2 Nephi 15

CLICK HERE to read 2 Nephi 15.

This chapter compares to Isaiah 5.

Remember that the last chapter was all about atonement-ness, and how His people become covenant people.

When they become covenant people, and really do that work, then He is able to make them holy.

“And then will I sing to my well-beloved (His covenant people)…” (verse 1).

This begins a song in which the prophet Isaiah now compares the relationship between the Lord and His people to the relationship between the man and his vineyard.  So now, rather than using the symbolic image of a bride, the church is now a “vineyard”.

“What could have been done more to my vineyard that I have not done in it?”  (verse 4).  What else could the Savior have done for us that He has not done?

Yet if we persist in not bringing forth good fruit, if we do not grow because we will not do things His way, then we have chosen to be outside His protection and provision.

“I will take away the hedge thereof, and it shall be eaten up; and I will break down the wall thereof, and it shall be trodden down;” (verse 5).  When we let down our boundaries, we get “eaten up” – used up, overdrawn, disappeared.  When we break down the walls (the Laws of God) that protect us, we will be squashed and knocked down and overcome by things that attack us.

“And I will lay it waste; it shall not be pruned nor digged” (verse 6).  Once we remove ourselves from the protection the Lord’s Laws offer, then He lets us choose our own destruction.  He stops trying to refine us.  He stops trying to warn us.  He stops trying to dig out what is not good for us, and dig us out of where is not good for us.  Because we will not listen to Him, He lets our consequences come as we choose them.

So instead of natural development like in the Garden of Eden, “there shall come up briers and thorns” (verse 6).  This means that instead of it coming to us easily and naturally, we will have to work hard to understand.

“I will also command the clouds that they rain no rain upon it” (verse 6).  When we are not living worthy of the Lord’s protection and help, we also are not living worthy of His spirit.  His spirit does nourish us like water, and cleanse us like water.  His spirit does correct, instruct, and guide.  However, we cannot receive these benefits if we do not live worthy of them.

And without the Spirit, there is “no knowledge” (the Spirit brings pure knowledge and revelation both), and so “their honorable men are famished, and their multitude dried up with thirst” (verse 13).  They are wasting away because they are not being nourished, not by studying scriptures or prayer or being worthy of the spirit.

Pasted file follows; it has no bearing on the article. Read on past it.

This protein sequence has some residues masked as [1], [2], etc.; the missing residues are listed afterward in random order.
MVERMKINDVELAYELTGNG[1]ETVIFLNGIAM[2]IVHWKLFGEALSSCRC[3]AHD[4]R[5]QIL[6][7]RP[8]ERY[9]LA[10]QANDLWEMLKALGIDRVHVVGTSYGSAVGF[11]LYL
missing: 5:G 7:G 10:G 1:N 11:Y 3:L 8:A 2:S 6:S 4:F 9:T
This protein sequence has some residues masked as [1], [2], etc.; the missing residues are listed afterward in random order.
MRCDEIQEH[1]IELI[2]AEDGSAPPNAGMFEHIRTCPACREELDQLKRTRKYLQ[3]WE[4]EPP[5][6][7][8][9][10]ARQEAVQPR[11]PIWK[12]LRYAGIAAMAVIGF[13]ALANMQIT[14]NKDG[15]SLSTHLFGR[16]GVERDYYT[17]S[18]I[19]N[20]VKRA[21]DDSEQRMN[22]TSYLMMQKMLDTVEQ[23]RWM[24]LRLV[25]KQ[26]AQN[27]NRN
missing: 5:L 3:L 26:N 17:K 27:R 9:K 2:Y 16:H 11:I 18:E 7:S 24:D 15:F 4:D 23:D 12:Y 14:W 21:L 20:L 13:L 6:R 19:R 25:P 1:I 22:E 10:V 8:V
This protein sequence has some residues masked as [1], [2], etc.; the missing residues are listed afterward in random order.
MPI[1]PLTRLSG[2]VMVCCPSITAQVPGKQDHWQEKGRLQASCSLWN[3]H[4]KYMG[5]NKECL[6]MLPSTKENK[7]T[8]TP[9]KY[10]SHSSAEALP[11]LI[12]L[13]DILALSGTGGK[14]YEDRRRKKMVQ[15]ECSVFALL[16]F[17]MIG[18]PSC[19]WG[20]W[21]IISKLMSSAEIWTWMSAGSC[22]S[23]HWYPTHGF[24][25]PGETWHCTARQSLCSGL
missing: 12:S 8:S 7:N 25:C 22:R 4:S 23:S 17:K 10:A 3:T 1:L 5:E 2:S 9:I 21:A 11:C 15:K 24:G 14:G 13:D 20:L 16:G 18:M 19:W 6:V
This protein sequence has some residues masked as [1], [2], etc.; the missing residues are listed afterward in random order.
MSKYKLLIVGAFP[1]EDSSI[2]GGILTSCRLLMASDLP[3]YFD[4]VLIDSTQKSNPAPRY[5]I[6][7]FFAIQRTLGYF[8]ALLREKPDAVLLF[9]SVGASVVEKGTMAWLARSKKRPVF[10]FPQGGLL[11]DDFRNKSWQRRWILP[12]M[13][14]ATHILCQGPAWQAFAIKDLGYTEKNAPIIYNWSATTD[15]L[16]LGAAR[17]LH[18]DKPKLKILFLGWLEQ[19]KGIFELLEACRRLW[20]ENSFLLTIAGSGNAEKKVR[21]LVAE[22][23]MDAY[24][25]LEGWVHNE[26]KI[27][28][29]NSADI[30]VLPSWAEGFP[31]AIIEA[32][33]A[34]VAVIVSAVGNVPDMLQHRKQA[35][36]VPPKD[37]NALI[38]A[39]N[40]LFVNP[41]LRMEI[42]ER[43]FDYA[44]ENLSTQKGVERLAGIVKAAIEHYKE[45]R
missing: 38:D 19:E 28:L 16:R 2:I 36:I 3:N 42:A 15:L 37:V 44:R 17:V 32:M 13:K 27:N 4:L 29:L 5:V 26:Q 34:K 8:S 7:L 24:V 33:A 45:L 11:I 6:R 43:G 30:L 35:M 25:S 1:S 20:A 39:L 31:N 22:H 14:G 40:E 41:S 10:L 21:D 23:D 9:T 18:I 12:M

And so he goes on to describe the difference between those who ignore the Lord and so sell themselves into captivity, and those who acknowledge the Lord and give Him credit for everything, and so in Him find themselves free.

So we must learn the difference between what is good (righteous) because it is of Him, and what is evil (wickedness) because it is not of God.

“Wo unto them that call evil good, and good evil, that put darkness for light, and light for darkness, that put bitter for sweet, and sweet for bitter” (verse 20).  We can’t play switch-a-roo on what is good and righteous, or on what is evil and wicked.

And we cannot be content with lack of progress, not improving our lives, not growing spiritually, or saying no line-upon-line is sufficient.  It is not.

We cannot say darkness is light.

In the same way, when the Lord does work, we must acknowledge His working in our lives.  We cannot take what is good and throw it away.  We cannot fail to use the gifts the Lord has bestowed upon us.  We cannot forget to testify.  We cannot be ungrateful, thinking what we have is not good enough in some way

We cannot say light is darkness.

When we do, we are messing with the plan of happiness.

And that messes with other people’s understandings of that plan of happiness.

It’s the knocking someone down while they are already weak.

(This is the opposite of edification, which is uplifting and strengthening.)

“Therefore, is the anger of the Lord kindled against his people….” (verse 25).

But when we return to Him, He is immediately there – like the father of the prodigal son – already waiting, already watching, so that he see us from “a long way off” (Luke 15:20).

About Emily

I am a member of The Church of Jesus Christ of Latter-day Saints since 2009. I serve as a Chaplain, and work as a counselor. I got bilateral cochlear implants in 2010, but will always love sign language. I choose books over television, and organics over processed. Nothing is as close to flying as ballroom dancing - except maybe running, when in the solo mood. I would rather be outside than anywhere else, especially at the river riding my bike or kayaking. PhD in Marriage and Family Therapy, and currently doing a post-doc in Jewish Studies and an MDiv in Pastoral Counseling. The best thing about Emily World is that it's always an adventure, even if (not so) grammatically precise. The only thing better than writing is being married to a writer. Nathan Christensen and I were married in the Oklahoma City temple on 13 October 2012, and have since fostered more than eighty-five children. We have adopted the six who stayed, and are totally and completely and helplessly in love with our family. Nathan writes musical theater, including "Broadcast" (a musical history of the radio) and an adaption of Lois Lowry's "The Giver". He served his mission in South Korea, has taught song-writing in New York City public schools, and worked as a theater critic for a Tucson newspaper. This is not an official Web site of The Church of Jesus Christ of Latter-day Saints.

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